How CNN Is Cashing In on Trump-Mania

How CNN Is Cashing In on Trump-Mania

Republican presidential candidate Donald Trump speaks during a campaign event in Rock Hill, South Carolina January 8, 2016. REUTERS/Chris Keane
CHRIS KEANE
By Yuval Rosenberg

Fox News’s GOP debate last month generated blockbuster ratings — 24 million viewers saw Donald Trump and the other top Republican presidential contenders mix it up, making it the most-watched non-sports cable show ever. Now Fox News rival CNN is poised to cash in on that success.

The news network is asking advertisers to pay 40 times its usual rate, or as much as $200,000 for a 30-second commercial, during the second GOP debate, which it is scheduled to host on Sept. 16, according to Ad Age. CNN is also charging $50,000 to $60,000 for commercials airing that day in the earlier debate between second-tier candidates.

Related: Two New Polls Show Exactly Why Donald Trump Is Winning​​

Ad Age says CNN isn’t expected to pull in quite the same level of viewership as Fox News did, but even if the next primetime debate fails to match the earlier numbers, it is still likely to be the most-watched debate CNN has ever aired. The network can thank Trump for that, just as it could thank another outspoken and unpredictable GOP phenomenon for helping to set its previous debate record: In 2008, almost 11 million viewers tuned in to the vice presidential debate between Joe Biden and — you betcha! — Sarah Palin.

If the Palin example holds, news networks aren’t going to be the only ones to benefit from the Trump surge. “Saturday Night Live” saw its viewership and buzz soar in 2008 as Tina Fey’s impersonation of Palin became a sensation in its own right. And when the former Alaska governor appeared on SNL in October 2008, the show drew its highest ratings in 14 years.

Related: Trump Is Still Surging — Here’s Who Can Stop Him​​

The new season of SNL starts Oct. 3, so it’s probably a safe bet that Lorne Michaels — and other executives at NBC, even after the network dumped Trump from The Celebrity Apprentice in the wake of his comments about Mexican immigrants — are rooting for Trump mania to keep going for another month, at least. In the meantime, NBC announced Tuesday that Trump will appear on “The Tonight Show” next week.

Top Reads from The Fiscal Times:

Number of the Day: $22 Trillion

iStockphoto/The Fiscal Times
By The Fiscal Times Staff

The total national debt surpassed $22 trillion on Monday. Total public debt outstanding reached $22,012,840,891,685.32, to be exact. That figure is up by more than $1.3 trillion over the past 12 months and by more than $2 trillion since President Trump took office.

Chart of the Week: The Soaring Cost of Insulin

Client Sanon has her finger pricked for a blood sugar test in the Family Van in Boston
REUTERS/Brian Snyder
By The Fiscal Times Staff

The cost of insulin used to treat Type 1 diabetes nearly doubled between 2012 and 2016, according to an analysis released this week by the Health Care Cost Institute. Researchers found that the average point-of-sale price increased “from $7.80 a day in 2012 to $15 a day in 2016 for someone using an average amount of insulin (60 units per day).” Annual spending per person on insulin rose from $2,864 to $5,705 over the five-year period. And by 2016, insulin costs accounted for nearly a third of all heath care spending for those with Type 1 diabetes (see the chart below), which rose from $12,467 in 2012 to $18,494.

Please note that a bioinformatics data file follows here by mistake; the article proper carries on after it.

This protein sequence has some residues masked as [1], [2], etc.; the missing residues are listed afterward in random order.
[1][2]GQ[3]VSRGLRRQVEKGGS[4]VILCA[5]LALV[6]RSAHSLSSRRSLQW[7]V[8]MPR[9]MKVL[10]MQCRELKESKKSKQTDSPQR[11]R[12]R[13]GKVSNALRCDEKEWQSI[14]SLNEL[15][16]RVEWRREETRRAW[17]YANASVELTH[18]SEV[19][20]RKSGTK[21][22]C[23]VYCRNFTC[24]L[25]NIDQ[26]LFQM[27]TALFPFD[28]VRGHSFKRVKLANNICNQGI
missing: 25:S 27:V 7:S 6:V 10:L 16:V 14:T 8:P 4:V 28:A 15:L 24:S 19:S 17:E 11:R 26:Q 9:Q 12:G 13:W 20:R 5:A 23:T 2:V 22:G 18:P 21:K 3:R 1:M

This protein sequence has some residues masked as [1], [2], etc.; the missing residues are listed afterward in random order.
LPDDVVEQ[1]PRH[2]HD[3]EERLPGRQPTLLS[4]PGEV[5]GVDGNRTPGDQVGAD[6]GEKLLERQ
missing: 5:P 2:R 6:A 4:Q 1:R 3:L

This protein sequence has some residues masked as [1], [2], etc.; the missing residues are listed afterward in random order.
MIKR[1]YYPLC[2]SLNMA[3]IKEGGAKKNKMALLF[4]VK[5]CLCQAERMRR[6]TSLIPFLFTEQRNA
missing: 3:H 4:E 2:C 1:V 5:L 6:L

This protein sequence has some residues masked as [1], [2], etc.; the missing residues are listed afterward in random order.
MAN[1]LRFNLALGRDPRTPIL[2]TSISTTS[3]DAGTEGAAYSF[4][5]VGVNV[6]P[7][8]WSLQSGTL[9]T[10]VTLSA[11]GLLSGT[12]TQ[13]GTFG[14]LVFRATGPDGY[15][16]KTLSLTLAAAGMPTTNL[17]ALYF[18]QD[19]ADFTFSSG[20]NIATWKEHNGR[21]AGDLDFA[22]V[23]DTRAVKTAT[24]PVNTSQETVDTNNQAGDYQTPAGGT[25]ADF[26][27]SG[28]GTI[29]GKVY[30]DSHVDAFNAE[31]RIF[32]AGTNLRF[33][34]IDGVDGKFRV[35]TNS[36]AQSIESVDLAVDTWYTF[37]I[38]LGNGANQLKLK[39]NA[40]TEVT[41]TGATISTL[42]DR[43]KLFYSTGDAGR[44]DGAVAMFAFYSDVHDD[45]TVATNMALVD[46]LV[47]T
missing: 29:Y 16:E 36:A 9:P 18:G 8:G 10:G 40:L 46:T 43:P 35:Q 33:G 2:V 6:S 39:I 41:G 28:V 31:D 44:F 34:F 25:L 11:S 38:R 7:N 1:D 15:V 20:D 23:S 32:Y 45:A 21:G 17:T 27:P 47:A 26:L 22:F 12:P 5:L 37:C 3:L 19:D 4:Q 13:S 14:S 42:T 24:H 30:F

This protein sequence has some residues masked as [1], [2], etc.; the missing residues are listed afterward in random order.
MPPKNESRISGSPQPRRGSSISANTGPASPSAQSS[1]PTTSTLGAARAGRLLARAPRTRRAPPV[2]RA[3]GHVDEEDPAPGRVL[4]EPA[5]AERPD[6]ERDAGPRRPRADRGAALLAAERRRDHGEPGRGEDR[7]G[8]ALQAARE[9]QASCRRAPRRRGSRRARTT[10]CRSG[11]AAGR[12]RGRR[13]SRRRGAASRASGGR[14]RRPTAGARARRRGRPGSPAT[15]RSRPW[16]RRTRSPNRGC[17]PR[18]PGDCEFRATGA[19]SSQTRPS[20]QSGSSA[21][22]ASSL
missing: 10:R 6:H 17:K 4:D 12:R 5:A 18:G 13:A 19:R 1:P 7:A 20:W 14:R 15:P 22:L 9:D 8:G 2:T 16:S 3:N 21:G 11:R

Chart of the Day: Shutdown Hits Like a Hurricane

An aerial view shows a neighborhood that was flooded after Hurricane Matthew in Lumberton, North Carolina
© CHRIS KEANE / Reuters
By Michael Rainey

The partial government shutdown has hit the economy like a hurricane – and not just metaphorically. Analysts at the Committee for a Responsible Federal Budget said Tuesday that the shutdown has now cost the economy about $26 billion, close to the average cost of $27 billion per hurricane calculated by the Congressional Budget Office for storms striking the U.S. between 2000 and 2015. From an economic point of view, it’s basically “a self-imposed natural disaster,” CRFB said. 

Chart of the Week: Lowering Medicare Drug Prices

A growing number of patients are being denied access to newer oral chemotherapy drugs for cancer pills with annual price tags of more than $75,000.
iStockphoto
By Michael Rainey

The U.S. could save billions of dollars a year if Medicare were empowered to negotiate drug prices directly with pharmaceutical companies, according to a paper published by JAMA Internal Medicine earlier this week. Researchers compared the prices of the top 50 oral drugs in Medicare Part D to the prices for the same drugs at the Department of Veterans Affairs, which negotiates its own prices and uses a national formulary. They found that Medicare’s total spending was much higher than it would have been with VA pricing.

In 2016, for example, Medicare Part D spent $32.5 billion on the top 50 drugs but would have spent $18 billion if VA prices were in effect – or roughly 45 percent less. And the savings would likely be larger still, Axios’s Bob Herman said, since the study did not consider high-cost injectable drugs such as insulin.